What are your thoughts on Six Flags' recent TV and radio advertising in your market? Leave a comment using the link below. - Editor
By Robert NilesLive in Florida? Like theme parks? Yet you want to avoid tourists and save a few bucks?
Published: August 6, 2007 at 2:10 PM
SeaWorld Orlando's Discovery Cove [help with page updates there, please!] is bringing back its discount for Florida residents. The deal is good from Sept. 5 – Oct. 2 and Nov. 12 – Dec. 20. The all-inclusive one-day stay costs $199 for Florida residents, and includes the dolphin swim. That's $80 off the list price. Book online via http://www.discoverycove.com.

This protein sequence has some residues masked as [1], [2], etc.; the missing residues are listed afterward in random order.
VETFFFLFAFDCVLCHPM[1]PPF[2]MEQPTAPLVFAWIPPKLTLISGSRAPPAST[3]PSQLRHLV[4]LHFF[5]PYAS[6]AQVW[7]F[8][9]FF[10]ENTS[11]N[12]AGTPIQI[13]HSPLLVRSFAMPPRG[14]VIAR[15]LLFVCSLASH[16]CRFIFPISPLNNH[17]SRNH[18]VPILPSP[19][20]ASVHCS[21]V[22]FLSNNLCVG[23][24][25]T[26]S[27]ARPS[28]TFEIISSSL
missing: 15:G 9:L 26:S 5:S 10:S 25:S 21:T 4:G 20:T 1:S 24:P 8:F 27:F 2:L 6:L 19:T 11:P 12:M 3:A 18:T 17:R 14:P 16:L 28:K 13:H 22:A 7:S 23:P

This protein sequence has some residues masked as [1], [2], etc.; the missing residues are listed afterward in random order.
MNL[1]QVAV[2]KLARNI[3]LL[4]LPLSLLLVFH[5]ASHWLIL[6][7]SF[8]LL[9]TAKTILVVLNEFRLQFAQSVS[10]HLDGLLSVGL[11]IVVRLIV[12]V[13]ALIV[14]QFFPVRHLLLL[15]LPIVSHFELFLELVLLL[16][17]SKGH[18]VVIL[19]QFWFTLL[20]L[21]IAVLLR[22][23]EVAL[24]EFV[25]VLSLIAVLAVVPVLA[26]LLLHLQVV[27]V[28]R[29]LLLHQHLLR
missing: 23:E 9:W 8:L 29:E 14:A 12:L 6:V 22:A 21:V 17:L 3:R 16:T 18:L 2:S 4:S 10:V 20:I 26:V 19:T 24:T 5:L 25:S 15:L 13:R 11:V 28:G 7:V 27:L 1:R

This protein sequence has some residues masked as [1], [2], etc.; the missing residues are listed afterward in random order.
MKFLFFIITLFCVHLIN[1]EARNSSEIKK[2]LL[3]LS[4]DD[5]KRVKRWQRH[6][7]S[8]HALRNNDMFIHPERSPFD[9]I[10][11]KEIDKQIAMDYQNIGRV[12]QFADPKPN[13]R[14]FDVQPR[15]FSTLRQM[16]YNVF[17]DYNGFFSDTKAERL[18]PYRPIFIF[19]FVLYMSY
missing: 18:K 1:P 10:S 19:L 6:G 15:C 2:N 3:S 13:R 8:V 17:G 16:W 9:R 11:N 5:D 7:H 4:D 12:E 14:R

If you're looking to spend some extra time at the parks and *make* some money, instead of spending it, Busch also has accounced try-outs for its Busch Gardens Africa Howl-O-Scream 2007 Scare Squad. Auditions are Fridays from 5-8 p.m. and Saturdays 11 a.m. to 2 p.m. every weekend (except Labor Day weekend) through Sept. 8. Here's the map.
By Robert NilesThe base, one-day ticket price for visiting Walt Disney World is now $71, up 6 percent (four bucks) from the previous $67. Increases ranged between three and six percent for the various options one can buy under Disney World's 'Magic Your Way' ticket plan.
Published: August 3, 2007 at 3:02 PM
FWIW, I just bought a Disney World ticket and opted for the 10-day park-hopper with no expiration option. I used two days and still have eight available, which I bought at the lower price though they'll still be good now and in the future, no matter how high Disney raises. If you can afford the up-front cost, and know that you'll be visiting Disney again in the future, buying the 10-day ticket, no-expire ticket gets you the best deal.